Families and households

The topic of Families and households provides information on the living arrangements of people in Canada, their family size and composition, the number of children living with one parent or two parents and the number of people who live alone. These data are considered important to understand and follow the evolution of family dynamics and transitions.

Examples of reported data usesFootnote1


At the federal level, it was reported that families and households data are used in support the Official Languages Act. A number of laws including the National Housing Act and the Canada Agriculture Products Act also have program monitoring and/or performance reporting activities requiring data from this topic.

Alberta's Child, Youth and Family Enhancement Act, Child Care Licensing Act, Protection Against Family Violence Act, and Family Support for Children with Disabilities Act, Ontario's Family Responsibility and Support Arrears Enforcement Act, 1996, S.O. 1996, c. 31, Quebec's Loi sur le ministère de la Famille, des Aînés et de la Condition féminine (L.R.Q., c. M-17.2) and Loi sur l'aide aux personnes et aux familles (L.R.Q., chapitre A-13.1.1) are among the examples of legislative uses received from provincial governments during consultation for this topic.

It was reported that families and households data are used by local governments for policy development and program monitoring, among other activities, in relation to the Ontario Places to Grow Act, R.S.O. 2005. They are used by the City of Toronto to inform the provision of services under the City of Toronto Act and for the development charges by-law.

Resource allocation and service delivery

These data are used for resource allocation and/or service delivery by Employment and Social Development Canada's (ESDC)Footnote2 Persons with Disabilities Working Group and by Status of Women Canada for their Women's Program.

Among the uses contributed by provincial and territorial governments, these data support resource allocation and/or service delivery of full day kindergarten and child care, social services, and programs associated with literacy and basic skills, and healthy aging and seniors. Examples of uses received at the local level comprise planning and resource allocation for programs such as affordable housing development and repair including Canada-Ontario Affordable Housing Program, the Residential Rehabilitation Assistance Program and related municipal programs. These results are also used to determine the need for subsidies and for community outreach programs.

Planning, development, monitoring, evaluation and performance reports

Family data are used for policy or program requirements related to the Canada Pension Plan, Old Age Security and Employment Insurance. The Public Health Agency of Canada refers to families and household data, more specifically the presence of children in a household for the Canada Prenatal Nutrition Program, Community Action Program for Children and Aboriginal Head Start in Urban and Northern Communities Program. Other examples include by Finance Canada's Federal-Provincial Relations and Social Policy Branch for federal-provincial transfer policy and social policy development, by ESDC for income security and child development policies, and by Parks Canada for visitor experience operations.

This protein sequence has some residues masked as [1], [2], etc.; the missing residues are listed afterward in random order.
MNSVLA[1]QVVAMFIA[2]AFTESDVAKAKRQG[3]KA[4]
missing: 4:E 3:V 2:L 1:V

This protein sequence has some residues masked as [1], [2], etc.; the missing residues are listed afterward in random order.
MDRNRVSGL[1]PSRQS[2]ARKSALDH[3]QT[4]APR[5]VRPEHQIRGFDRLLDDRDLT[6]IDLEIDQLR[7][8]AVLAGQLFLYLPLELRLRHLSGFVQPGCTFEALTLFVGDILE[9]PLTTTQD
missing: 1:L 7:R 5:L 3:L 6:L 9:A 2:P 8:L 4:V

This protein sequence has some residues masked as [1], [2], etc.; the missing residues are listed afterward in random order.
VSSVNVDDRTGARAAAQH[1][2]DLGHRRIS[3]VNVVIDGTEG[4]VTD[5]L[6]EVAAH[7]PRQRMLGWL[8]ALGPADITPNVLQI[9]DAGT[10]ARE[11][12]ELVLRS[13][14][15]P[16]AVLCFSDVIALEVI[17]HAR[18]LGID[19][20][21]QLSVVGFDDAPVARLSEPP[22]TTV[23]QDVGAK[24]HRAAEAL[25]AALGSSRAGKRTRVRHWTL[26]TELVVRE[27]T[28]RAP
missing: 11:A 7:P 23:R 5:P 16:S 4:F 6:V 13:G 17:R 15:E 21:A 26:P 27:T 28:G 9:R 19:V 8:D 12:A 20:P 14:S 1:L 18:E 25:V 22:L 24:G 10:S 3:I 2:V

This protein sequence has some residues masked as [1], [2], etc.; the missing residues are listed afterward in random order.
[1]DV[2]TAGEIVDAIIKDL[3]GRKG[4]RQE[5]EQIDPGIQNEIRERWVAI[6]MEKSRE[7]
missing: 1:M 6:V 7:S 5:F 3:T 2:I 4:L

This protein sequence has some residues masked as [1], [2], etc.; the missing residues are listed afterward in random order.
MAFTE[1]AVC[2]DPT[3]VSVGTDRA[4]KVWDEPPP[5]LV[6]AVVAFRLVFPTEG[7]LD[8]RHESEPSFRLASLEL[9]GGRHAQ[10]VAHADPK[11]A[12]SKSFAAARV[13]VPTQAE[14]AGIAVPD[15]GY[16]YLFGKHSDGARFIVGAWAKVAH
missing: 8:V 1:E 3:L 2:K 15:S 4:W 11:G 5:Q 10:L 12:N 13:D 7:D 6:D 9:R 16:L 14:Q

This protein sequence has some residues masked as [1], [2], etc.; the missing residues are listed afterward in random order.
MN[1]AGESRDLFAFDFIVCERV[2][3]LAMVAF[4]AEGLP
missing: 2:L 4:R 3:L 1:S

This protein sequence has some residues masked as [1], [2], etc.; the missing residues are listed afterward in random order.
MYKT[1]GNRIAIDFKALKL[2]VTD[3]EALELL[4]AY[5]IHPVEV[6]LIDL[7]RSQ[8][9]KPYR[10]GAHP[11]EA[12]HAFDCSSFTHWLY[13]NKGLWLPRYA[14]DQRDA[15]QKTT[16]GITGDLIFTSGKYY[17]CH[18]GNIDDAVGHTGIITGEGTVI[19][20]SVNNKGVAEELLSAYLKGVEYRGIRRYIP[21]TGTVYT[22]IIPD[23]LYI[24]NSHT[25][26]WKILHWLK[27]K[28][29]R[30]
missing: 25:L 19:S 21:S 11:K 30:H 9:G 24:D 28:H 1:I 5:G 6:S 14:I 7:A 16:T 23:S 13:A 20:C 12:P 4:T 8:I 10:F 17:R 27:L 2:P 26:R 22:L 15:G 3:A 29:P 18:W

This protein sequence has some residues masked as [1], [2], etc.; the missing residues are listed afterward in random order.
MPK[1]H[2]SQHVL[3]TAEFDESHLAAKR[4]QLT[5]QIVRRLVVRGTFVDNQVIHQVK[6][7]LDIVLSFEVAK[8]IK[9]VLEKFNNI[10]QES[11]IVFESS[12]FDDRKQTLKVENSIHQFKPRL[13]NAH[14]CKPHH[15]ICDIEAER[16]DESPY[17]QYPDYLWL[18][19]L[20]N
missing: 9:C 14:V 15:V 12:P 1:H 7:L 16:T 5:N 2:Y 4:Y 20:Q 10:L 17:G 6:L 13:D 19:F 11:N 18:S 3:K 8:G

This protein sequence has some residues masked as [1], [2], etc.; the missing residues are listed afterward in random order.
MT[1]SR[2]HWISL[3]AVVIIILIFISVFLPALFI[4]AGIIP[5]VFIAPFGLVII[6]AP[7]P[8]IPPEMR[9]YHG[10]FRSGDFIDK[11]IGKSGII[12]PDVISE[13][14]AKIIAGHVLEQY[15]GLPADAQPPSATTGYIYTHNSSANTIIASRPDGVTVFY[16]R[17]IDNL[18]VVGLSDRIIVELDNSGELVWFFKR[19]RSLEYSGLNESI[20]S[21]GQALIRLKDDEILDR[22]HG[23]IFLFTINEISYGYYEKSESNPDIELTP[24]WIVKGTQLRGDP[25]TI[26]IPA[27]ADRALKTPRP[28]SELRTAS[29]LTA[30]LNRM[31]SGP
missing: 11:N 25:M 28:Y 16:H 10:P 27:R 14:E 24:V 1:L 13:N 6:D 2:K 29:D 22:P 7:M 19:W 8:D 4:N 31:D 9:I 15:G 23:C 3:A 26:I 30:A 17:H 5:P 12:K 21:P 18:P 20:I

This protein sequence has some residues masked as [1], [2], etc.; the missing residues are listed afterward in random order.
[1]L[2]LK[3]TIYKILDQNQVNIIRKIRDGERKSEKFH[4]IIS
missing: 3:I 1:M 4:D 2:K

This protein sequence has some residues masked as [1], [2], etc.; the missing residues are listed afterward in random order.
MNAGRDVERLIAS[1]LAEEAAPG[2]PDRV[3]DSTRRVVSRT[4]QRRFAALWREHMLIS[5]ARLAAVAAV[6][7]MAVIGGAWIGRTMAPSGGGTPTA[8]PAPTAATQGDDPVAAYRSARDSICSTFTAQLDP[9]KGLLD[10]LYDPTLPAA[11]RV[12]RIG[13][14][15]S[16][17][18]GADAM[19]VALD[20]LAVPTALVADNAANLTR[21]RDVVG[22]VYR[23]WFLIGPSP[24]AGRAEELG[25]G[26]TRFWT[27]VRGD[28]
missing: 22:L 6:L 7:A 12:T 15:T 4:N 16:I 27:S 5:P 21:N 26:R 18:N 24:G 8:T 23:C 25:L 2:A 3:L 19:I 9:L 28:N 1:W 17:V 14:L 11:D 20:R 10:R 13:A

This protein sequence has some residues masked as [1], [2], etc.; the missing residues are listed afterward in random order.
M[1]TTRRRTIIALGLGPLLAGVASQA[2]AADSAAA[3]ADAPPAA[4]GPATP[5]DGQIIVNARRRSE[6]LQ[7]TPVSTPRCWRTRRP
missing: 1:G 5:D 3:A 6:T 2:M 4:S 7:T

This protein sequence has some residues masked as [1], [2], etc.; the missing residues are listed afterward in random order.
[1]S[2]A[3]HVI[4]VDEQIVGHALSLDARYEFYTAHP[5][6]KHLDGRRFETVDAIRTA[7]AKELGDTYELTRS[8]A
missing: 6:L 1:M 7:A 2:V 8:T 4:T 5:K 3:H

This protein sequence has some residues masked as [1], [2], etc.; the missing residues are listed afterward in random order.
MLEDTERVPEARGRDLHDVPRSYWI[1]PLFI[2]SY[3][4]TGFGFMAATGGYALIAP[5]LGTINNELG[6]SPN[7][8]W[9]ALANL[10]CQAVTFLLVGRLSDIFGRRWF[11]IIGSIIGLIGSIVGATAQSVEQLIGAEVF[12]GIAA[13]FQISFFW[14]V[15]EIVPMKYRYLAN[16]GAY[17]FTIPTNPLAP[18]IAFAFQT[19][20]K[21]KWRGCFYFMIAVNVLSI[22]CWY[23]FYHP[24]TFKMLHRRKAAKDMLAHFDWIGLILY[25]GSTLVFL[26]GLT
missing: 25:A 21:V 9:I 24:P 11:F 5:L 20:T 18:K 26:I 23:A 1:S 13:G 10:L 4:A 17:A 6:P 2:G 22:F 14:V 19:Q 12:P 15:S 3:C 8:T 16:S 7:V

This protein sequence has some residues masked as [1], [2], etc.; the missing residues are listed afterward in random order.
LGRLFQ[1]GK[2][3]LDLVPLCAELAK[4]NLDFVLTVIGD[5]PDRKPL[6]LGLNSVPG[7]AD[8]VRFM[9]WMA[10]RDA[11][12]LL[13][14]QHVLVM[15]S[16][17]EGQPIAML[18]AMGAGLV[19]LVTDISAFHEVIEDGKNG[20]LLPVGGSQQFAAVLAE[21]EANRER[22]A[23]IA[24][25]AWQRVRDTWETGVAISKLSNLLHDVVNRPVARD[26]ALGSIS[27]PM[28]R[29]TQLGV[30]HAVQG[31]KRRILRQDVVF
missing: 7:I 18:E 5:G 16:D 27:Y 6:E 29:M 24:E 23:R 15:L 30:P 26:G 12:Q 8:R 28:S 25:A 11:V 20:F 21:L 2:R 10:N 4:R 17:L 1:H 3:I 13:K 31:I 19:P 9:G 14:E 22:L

Uses submitted by provincial and territorial governments for this topic include assessing the need and eligibility for social services programs, planning for transportation, emergency response, day care centres, schools and long-term care, producing environmental scans, and monitoring and evaluating the Ontario Crime Stoppers program and Victim Safety Project.

As reported during consultation, local government participants rely on these data for municipal and regional transportation models, municipal development plans, regional program plans in Ontario such as regional strategic plans and, for the Community Action Plan for Housing, the Affordable Housing Strategy and for the Homelessness to Housing Stability Strategy. Other examples at the local level include to determine water usage and waste disposal needs, inform land budgets and for urban and economic planning.

Research and other uses

With results from this topic, the Canada Mortgage and Housing Corporation maintains the Potential Housing Demand, which consists of long-term household projections, and produces publications such as the Canadian Housing Observer report. Provincial/territorial and local governments make use of these data for modelling and forecasting activities.

It was reported by non-government organizations that these data are consulted for the delivery of services and programs in the areas of health, family and child care, some of which are geared to single-parent households and seniors living alone. They are used to determine housing needs and demands, and to monitor living conditions in order to elaborate policy/programs for adequate housing. They are also included in proposals for funding and are spatially analysed (mapped) by neighbourhood for community planning.

Participants from the business sector indicated that families and households data are used for capital investment decisions, target marketing, profiling of trade and service areas and for weighting surveys.

Other examples include:

  • Inputs into aging and care micro simulations to inform family policy
  • Analysis of family characteristics in relation to labour market dynamics/educational paths
  • For applied microeconomics.
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